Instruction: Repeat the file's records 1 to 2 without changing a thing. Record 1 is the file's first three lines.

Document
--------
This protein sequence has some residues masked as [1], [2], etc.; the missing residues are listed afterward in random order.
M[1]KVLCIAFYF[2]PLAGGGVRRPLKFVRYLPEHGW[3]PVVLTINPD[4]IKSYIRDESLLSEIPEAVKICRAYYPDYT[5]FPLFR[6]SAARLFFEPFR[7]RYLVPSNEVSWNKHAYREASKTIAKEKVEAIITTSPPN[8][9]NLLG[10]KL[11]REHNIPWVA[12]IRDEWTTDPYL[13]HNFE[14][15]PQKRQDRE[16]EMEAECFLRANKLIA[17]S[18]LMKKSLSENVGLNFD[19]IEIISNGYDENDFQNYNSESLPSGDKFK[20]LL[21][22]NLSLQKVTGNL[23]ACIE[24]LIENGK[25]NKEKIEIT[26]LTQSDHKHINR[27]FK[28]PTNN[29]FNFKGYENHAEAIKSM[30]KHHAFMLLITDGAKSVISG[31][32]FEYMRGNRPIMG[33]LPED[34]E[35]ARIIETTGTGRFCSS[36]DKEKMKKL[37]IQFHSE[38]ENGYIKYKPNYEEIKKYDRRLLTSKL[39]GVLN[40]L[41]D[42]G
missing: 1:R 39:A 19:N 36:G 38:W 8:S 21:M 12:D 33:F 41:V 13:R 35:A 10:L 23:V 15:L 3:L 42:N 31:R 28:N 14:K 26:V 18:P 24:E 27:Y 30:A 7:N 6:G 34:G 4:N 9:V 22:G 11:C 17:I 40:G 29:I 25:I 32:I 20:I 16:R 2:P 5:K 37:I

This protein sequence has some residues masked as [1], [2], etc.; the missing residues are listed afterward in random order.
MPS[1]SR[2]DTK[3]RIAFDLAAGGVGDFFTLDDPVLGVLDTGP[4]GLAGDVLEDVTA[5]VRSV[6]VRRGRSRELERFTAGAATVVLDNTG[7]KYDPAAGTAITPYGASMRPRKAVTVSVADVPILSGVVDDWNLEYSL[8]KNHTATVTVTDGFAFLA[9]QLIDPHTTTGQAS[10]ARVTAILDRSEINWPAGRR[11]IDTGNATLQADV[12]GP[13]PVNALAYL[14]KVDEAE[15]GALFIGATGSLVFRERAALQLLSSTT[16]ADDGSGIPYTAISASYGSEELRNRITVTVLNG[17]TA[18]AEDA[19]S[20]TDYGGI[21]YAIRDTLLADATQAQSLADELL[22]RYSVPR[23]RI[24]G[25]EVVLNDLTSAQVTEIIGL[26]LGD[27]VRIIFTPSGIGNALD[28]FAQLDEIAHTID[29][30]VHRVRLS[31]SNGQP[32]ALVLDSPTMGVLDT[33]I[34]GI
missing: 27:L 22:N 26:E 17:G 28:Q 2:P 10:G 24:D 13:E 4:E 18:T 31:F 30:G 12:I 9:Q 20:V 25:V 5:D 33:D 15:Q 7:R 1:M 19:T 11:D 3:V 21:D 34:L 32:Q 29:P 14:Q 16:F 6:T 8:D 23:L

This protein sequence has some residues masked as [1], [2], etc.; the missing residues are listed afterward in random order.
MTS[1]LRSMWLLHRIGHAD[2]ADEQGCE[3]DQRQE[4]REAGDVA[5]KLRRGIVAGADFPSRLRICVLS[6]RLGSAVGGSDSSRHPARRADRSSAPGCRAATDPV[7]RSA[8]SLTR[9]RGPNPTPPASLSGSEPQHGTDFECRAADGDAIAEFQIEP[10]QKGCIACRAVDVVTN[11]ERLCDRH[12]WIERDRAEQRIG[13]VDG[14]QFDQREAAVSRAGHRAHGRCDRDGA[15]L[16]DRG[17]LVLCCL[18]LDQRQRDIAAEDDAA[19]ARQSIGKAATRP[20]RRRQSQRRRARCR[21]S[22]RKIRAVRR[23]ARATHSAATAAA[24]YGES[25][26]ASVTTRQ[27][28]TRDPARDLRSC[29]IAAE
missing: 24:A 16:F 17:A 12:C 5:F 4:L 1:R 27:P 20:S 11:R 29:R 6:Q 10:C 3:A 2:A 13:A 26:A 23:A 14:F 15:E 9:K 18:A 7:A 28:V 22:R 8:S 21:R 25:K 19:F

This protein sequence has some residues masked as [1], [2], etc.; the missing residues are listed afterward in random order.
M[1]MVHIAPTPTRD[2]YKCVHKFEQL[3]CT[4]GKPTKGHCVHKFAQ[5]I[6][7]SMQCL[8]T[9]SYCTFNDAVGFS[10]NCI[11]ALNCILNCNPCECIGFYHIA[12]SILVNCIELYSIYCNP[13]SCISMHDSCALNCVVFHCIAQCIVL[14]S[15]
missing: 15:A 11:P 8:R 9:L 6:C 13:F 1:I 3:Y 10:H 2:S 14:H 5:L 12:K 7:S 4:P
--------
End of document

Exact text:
This protein sequence has some residues masked as [1], [2], etc.; the missing residues are listed afterward in random order.
M[1]KVLCIAFYF[2]PLAGGGVRRPLKFVRYLPEHGW[3]PVVLTINPD[4]IKSYIRDESLLSEIPEAVKICRAYYPDYT[5]FPLFR[6]SAARLFFEPFR[7]RYLVPSNEVSWNKHAYREASKTIAKEKVEAIITTSPPN[8][9]NLLG[10]KL[11]REHNIPWVA[12]IRDEWTTDPYL[13]HNFE[14][15]PQKRQDRE[16]EMEAECFLRANKLIA[17]S[18]LMKKSLSENVGLNFD[19]IEIISNGYDENDFQNYNSESLPSGDKFK[20]LL[21][22]NLSLQKVTGNL[23]ACIE[24]LIENGK[25]NKEKIEIT[26]LTQSDHKHINR[27]FK[28]PTNN[29]FNFKGYENHAEAIKSM[30]KHHAFMLLITDGAKSVISG[31][32]FEYMRGNRPIMG[33]LPED[34]E[35]ARIIETTGTGRFCSS[36]DKEKMKKL[37]IQFHSE[38]ENGYIKYKPNYEEIKKYDRRLLTSKL[39]GVLN[40]L[41]D[42]G
missing: 1:R 39:A 19:N 36:G 38:W 8:S 21:M 12:D 33:F 41:V 13:R 35:A 10:L 23:V 15:L 3:L 42:N 31:R 28:N 14:K 26:V 18:P 24:E 27:Y 30:A 7:N 6:G 34:G 4:N 9:V 22:G 11:C 17:I 40:G 29:I 25:I 32:I 20:I 16:R 2:P 5:K 37:I

This protein sequence has some residues masked as [1], [2], etc.; the missing residues are listed afterward in random order.
MPS[1]SR[2]DTK[3]RIAFDLAAGGVGDFFTLDDPVLGVLDTGP[4]GLAGDVLEDVTA[5]VRSV[6]VRRGRSRELERFTAGAATVVLDNTG[7]KYDPAAGTAITPYGASMRPRKAVTVSVADVPILSGVVDDWNLEYSL[8]KNHTATVTVTDGFAFLA[9]QLIDPHTTTGQAS[10]ARVTAILDRSEINWPAGRR[11]IDTGNATLQADV[12]GP[13]PVNALAYL[14]KVDEAE[15]GALFIGATGSLVFRERAALQLLSSTT[16]ADDGSGIPYTAISASYGSEELRNRITVTVLNG[17]TA[18]AEDA[19]S[20]TDYGGI[21]YAIRDTLLADATQAQSLADELL[22]RYSVPR[23]RI[24]G[25]EVVLNDLTSAQVTEIIGL[26]LGD[27]VRIIFTPSGIGNALD[28]FAQLDEIAHTID[29][30]VHRVRLS[31]SNGQP[32]ALVLDSPTMGVLDT[33]I[34]GI
missing: 27:L 22:N 26:E 17:G 28:Q 2:P 10:G 24:D 13:E 4:E 18:T 31:F 30:G 12:I 9:Q 20:V 25:V 5:D 33:D 15:Q 7:R 1:M 19:T 11:D 3:V 21:D 34:L 32:Q 29:P 14:Q 16:F 6:T 8:D 23:L